When I think about being Black and queer, the first thing that comes to mind is the incredible and intriguing presence that Black queer people have. There is a powerful air of ownership, profound confidence, the bold audacity to reclaim the word queer and revel in our Black history. I think that comes after accepting our identity is still seen as an oxymoron in today’s society.
In my life, I’ve questioned whether I am Black ‘enough’ to occupy Black spaces, appear queer ‘enough’ to belong with the rest of the LGBTQ+ community – and if I am ‘enough’ of either in Black queer spaces.
For many Black people and people of colour, conversations around LGBTQ+ identities are still taboo in the family home and community – any acknowledgement of LGBTQ+ identities may be met with a disapproving side-eye, presenting the notion that we do not talk about being queerness. That we must hide it and keep it a secret.
The silence around LGBTQ+ identities within the Black community is a direct impact of slavery. After the abolition of slavery, formerly enslaved people faced an unemployment pandemic. In order to be accepted into a hostile society, Black people had to assimilate by being compliant, controlled and reserved. Today, we still see Black people being unlawfully killed by law enforcement – we are perceived as a threat because of our clothes, our music, or simply because we are Black.
It’s been passed down through the generations to keep your head down, stay out of trouble and most importantly, try not to be seen – because this could make the difference between life and death. But this has led to a devastating mindset: ‘We are already seen as different, why would you draw more attention to yourself by also being gay?’ As if being gay is a justified reason to be targeted.
All of this, along with a distinct lack of Black LGBTQ+ representation anywhere in society while I was growing up, has contributed to some of the problems I’ve faced. I was a late bloomer who came out at 24, using the label ‘bisexual’. For many years before that, I dressed ‘safe’, not too feminine, but not too tomboyish, butch or stud to raise any eyebrows. It was only after coming out and accepting my identity that I began venturing into LGBTQ+ bars, cabarets, and a wide variety of Pride events across the UK.
Even still, I was always conscious of biphobia and bi-erasure in LGBTQ+ scenes. I would be cautious about mentioning I was bi when dating either sex, for fear of rejection from predominately lesbian and gay-centric scenes, or fetishisation from straight cis men. It was only after researching more about Black queer culture that I discovered the term ‘queer’ – and with it a label I could confidently identify with. So, how does it feel to be Black and queer? D’antae Johnson explained it perfectly when they wrote: ‘A common misconception people have about Black queer people is that we must always be Black first. Personally, there is no first, both identities influence me equally.’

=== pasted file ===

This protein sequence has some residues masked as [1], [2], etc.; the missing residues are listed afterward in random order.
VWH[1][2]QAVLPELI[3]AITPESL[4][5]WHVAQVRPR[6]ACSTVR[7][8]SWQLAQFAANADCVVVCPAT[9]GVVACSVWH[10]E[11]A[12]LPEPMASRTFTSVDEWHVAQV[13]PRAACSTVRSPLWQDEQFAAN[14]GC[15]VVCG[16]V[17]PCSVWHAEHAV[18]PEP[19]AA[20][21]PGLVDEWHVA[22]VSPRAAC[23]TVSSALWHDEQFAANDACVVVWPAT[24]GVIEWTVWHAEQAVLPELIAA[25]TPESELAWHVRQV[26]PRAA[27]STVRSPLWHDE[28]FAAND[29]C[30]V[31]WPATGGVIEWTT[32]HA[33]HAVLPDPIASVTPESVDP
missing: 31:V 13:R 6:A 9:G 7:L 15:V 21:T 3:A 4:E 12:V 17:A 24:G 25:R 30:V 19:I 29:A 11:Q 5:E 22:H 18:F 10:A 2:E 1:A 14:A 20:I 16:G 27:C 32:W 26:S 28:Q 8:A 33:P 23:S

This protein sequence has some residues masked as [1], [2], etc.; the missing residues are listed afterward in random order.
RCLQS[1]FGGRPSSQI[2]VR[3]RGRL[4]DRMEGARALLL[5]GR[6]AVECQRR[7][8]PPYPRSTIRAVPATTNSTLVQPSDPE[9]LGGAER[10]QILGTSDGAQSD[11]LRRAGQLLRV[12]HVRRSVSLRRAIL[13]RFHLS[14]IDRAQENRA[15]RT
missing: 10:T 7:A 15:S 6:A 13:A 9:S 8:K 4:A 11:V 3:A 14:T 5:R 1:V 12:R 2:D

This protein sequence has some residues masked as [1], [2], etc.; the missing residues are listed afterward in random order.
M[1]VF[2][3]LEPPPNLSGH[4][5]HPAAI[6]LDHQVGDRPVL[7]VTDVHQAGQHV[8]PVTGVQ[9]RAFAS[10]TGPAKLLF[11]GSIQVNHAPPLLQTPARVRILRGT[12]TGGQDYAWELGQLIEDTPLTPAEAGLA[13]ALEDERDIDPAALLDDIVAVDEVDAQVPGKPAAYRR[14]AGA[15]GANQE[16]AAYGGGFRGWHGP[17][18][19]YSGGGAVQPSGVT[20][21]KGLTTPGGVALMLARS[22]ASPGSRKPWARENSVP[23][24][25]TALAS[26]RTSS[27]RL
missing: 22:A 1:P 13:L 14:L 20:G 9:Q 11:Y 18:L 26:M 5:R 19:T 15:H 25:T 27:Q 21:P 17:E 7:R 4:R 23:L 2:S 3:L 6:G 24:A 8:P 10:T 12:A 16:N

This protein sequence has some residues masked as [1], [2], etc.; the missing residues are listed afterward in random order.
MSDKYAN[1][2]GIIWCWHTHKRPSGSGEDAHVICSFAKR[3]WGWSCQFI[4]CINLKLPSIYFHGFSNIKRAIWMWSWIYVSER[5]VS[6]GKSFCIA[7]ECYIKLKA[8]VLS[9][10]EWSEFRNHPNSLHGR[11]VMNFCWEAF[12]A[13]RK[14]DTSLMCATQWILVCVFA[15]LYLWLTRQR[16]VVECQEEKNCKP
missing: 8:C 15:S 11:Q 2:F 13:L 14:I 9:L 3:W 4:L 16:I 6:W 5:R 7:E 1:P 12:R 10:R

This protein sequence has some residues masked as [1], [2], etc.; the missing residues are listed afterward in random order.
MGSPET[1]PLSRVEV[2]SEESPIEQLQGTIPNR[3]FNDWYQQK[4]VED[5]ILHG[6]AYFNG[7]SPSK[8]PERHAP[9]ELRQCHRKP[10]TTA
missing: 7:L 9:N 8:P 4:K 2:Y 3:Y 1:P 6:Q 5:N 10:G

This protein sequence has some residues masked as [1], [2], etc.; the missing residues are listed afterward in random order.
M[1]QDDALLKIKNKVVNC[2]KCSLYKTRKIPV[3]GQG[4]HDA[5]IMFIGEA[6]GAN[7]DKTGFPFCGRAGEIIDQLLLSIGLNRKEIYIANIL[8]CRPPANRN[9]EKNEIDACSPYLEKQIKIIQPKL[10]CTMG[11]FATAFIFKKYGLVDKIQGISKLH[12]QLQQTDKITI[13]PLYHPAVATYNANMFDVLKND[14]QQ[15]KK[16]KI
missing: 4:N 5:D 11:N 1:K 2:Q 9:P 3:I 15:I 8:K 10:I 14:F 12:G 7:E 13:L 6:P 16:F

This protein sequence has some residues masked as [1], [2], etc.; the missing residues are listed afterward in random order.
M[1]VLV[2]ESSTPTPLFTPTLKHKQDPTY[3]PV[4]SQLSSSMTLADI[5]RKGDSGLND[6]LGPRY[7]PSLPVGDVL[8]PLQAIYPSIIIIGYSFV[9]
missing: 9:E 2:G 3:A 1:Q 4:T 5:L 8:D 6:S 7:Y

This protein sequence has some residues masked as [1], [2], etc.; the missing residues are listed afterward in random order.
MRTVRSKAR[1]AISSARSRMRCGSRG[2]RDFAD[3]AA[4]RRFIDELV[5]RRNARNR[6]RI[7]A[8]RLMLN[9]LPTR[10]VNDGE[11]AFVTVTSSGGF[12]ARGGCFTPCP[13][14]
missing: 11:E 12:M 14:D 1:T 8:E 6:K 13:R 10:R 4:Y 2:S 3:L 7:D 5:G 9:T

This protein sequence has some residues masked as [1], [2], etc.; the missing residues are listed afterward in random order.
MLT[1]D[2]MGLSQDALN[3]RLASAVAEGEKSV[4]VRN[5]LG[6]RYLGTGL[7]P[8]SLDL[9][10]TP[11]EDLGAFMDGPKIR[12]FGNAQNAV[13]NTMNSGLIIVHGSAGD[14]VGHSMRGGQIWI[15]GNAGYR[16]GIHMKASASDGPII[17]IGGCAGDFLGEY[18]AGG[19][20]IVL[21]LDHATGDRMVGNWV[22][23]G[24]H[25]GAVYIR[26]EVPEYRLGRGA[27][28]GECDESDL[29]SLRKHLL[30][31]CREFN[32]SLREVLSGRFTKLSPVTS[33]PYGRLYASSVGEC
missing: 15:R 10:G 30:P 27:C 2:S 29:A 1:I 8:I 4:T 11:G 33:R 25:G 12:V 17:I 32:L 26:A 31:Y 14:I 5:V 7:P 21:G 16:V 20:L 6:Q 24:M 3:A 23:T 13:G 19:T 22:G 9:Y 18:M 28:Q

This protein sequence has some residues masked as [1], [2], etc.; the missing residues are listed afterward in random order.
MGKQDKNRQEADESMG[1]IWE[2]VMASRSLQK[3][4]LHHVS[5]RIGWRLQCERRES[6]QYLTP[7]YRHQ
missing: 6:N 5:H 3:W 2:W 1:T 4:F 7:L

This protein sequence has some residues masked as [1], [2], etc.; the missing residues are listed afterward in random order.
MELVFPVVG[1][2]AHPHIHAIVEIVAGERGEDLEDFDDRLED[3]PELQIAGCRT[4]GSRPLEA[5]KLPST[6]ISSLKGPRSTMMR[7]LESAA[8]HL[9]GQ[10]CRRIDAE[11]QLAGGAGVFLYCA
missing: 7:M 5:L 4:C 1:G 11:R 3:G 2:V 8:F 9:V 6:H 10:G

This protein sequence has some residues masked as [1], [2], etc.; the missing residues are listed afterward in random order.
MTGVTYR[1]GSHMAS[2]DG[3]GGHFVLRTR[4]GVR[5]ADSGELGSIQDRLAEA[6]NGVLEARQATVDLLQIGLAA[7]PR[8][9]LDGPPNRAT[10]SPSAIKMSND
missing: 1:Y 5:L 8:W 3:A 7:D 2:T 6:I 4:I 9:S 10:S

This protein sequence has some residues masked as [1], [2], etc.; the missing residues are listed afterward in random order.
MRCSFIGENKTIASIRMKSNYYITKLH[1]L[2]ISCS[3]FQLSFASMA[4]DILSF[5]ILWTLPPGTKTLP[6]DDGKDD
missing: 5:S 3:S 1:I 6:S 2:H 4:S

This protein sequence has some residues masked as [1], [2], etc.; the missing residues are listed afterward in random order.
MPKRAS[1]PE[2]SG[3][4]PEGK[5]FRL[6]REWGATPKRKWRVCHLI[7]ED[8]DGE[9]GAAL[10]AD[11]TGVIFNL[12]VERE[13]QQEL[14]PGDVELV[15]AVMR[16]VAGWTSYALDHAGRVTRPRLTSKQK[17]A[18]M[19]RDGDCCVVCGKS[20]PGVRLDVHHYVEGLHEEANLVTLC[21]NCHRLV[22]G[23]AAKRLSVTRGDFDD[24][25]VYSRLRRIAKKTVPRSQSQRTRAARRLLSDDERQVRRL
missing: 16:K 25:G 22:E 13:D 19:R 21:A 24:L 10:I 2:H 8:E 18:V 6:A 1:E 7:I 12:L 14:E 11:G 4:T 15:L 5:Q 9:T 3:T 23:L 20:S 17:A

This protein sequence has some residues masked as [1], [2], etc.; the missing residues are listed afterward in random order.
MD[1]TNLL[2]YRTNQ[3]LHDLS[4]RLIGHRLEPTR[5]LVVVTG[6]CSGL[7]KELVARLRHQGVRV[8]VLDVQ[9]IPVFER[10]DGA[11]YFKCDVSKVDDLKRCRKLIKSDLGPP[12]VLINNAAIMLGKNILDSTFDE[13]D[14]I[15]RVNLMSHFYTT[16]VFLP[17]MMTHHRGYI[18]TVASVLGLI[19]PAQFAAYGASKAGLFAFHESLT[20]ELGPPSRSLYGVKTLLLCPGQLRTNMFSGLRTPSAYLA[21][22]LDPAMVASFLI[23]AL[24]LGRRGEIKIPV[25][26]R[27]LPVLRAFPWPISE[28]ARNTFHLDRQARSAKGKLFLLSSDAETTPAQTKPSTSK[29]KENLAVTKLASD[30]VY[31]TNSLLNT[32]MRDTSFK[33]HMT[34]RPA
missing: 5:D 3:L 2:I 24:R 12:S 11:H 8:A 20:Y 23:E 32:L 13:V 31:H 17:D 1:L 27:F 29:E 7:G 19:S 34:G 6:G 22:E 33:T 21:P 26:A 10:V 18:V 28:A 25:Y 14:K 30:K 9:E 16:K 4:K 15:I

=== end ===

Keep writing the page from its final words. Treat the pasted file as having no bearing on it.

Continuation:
Although both parts of my identity are massively impacted by racism, homophobia and biphobia/bi-erasure, they also bring me so much joy.
Of course, I can’t speak for all Black queer people or queer people of colour. But for me, being Black and queer are synonymous. Although both parts of my identity are massively impacted by racism, homophobia and biphobia/bi-erasure, they also bring me so much joy. I want to acknowledge the incredible icons that have paved the way for people like me to forcefully take up space, celebrate our uniqueness and become leaders and role models within our own right.
The evolution of technology and accessibility of social media also means that today, there is a plethora of Black representation. There are more Black and Asian publishers, writers, lead actors, TV presenters, directors, and CEOs. We can showcase and recognise Black men like Lil Nas X, an astounding artist who perfectly incorporates gender fluidity in his music, videos, and fashion. There has been a surge of Black queer influencers on platforms such as TikTok, YouTube and Instagram, where our communities are able to thrive.
To be Black and queer is to be powerful.
It goes without saying that queerness is deeply personal. After all, the word ‘queer’ perfectly encompasses the intersectional experiences and fluid identities make us who we are. To be Black and queer is to transcend heteronormative and binary ideals. Most importantly, to be Black and queer is to be powerful.